by Peter Jakey–Managing Editor
Happiness is having the world’s best sister.
Stella Smigleski and Sophie Zyracki can certainly say that about each other. Not only are the sisters connected by the heart, as most sisters are, but they have been sharing their later years of life together.
Stella turned 100, Aug. 8 and Sophie reached 98, a week later.
The two live in a cozy dwelling along Hincka Road. It’s two distinct personalities under one roof.
There’s Stella, the quiet centenarian, who may not have a lot to say, but does not need to because she has her sister, Sophie, to do it all for her.
SOPHIE IS a tough talking Polish woman with strong opinions.
“Yes,” she admits. “You bet. I’m not ashamed. I am who I am.”
What are Stella’s thoughts?
“Not much,” she answered. “My dad told me when I was young yet. One likes to talk and one is silent. That was me, silent.”
“She only talked when she wanted to,” Sophie interject.
“I’m not a talker, see,” said Stella.
Their lives are uniquely old-fashioned with a heavy emphasis on unique.
Sophie, who has been single all of her life, took care of their only brother until he passed away and then moved in with Stella and her husband Harry Smigelski.
Harry has been gone for eight years, leaving the sisters to fend for themselves.
“We live together like a family,” said Sophie, who admitted it’s no different than when they were children growing up. “Our immediate family is her and I. When we are gone, we are gone.”
The women never had children.
HOW THE sisters got to this point in their lives involves stories that have been told over and over by Polish immigrants.
Their father came over from Poland when he was 17 to start a life in Detroit and then brought his father over as well as other family members.
Stella was born in Detroit and in between the time the two sisters were born, the family moved to Posen. Sophie was the only one from the Zyracki family born in the Posen area. There was an older sister, but she was pushed down some stairs on a tricycle and died before the move north.
Years later, Stella went back to Detroit during World War II to work in the legendary Dodge Main plant as part of the war effort back home.
“You were a Rosie the Riveter, right?” Sophie asked her sister.
Stella nodded her head in agreement and said she worked on a little bit of everything.
“Everything they put me on, I had to work,” she said. “I could not say no.” After the war, Stella and Harry were wed in 1946.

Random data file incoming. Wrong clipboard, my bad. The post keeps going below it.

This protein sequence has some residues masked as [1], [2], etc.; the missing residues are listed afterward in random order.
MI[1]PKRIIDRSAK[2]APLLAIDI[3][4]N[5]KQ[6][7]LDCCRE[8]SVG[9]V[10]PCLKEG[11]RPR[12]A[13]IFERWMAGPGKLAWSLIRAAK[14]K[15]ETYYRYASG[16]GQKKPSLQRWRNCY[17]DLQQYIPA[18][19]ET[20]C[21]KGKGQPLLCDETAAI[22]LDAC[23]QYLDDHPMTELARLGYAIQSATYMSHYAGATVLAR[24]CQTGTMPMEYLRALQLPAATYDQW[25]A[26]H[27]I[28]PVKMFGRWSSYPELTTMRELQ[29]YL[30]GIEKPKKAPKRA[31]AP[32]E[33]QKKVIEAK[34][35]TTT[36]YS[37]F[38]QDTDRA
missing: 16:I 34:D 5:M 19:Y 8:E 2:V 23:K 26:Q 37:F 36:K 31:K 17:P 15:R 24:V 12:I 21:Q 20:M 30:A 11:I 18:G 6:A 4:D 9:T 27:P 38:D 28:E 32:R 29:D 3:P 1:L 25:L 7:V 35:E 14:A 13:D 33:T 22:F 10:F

Sophie worked for Gately’s Furniture Store in Alpena before being transferred to Petoskey in 1971. Sophie rattles off every year without hesitation. I have been retired 33 years,” Sophie said, who knows the year, too.
The secret to longevity is puzzling since their mother died at the age of 29. Their father at 59.
“My mother has been dead many years,” said Sophie. “Just think, I’m 98. I was 15 months (when she died). Oh, I see kids treating their mother like a dog these days. I say, you don’t know what it means to be without one.” The only photo the women have of their mother is from their parent’s wedding in a small room off of the kitchen.
Their grandfather picked up some of the motherly duties so their father could keep earning money to pay for the farm.
“WE EAT like we should eat,” said Sophie, pounding a figure on the coffee table. “Not the junk people eat today. We used to sit at the table and eat, not like today, where everyone piles around the television.” Sophie moved her hand toward her mouth as if there was a fork in it with a less than flattering zombie-like expression.
The women made potato pancakes the night before, and Melvin Chappa, who checks on them once a day, was bringing fish sandwiches from Alpena. It was a Friday.
As Lent gets closer, the deeply religious Catholic women, who sit in the same pew every Saturday afternoon at St. Casimir Catholic Church, were already in the groove.
“The other day we had sauerkraut and potato dumplings,” said Sophie naming of another meal the two had.
Everything is shared including the finances and chores.
Both cook alongside a 60-year-old combination wood/electric stove that was salvaged from a farm field appliance pile. It’s their Depression rearing showing through. It’s keeping the kitchen toasty warm, too, with the rocking chair that’s been there for just as long.
Stella still can bake bread and does the dishes. Sophie washes clothes, shops and many of the other household chores since she gets around a little better, although a cane assists a nagging hip.
Even at 98, Sophie still drives, but not as much in the winter. Don’t act surprised around her when asking if she still drives because the answer will be: “Of course I drive.”
SOPHIE SAID she has not been in a hospital since 1946. “I have never been sick in all of my life,” Sophie said, pounding her finger on the table again.
“I never missed a day’s work – ever. I had one headache in my life. I was blessed with good memory and God has given me a good life. I never forgot how to talk Polish, either.”
Both are blessed to have each other and the sisterly love that comes as natural as taking care of family.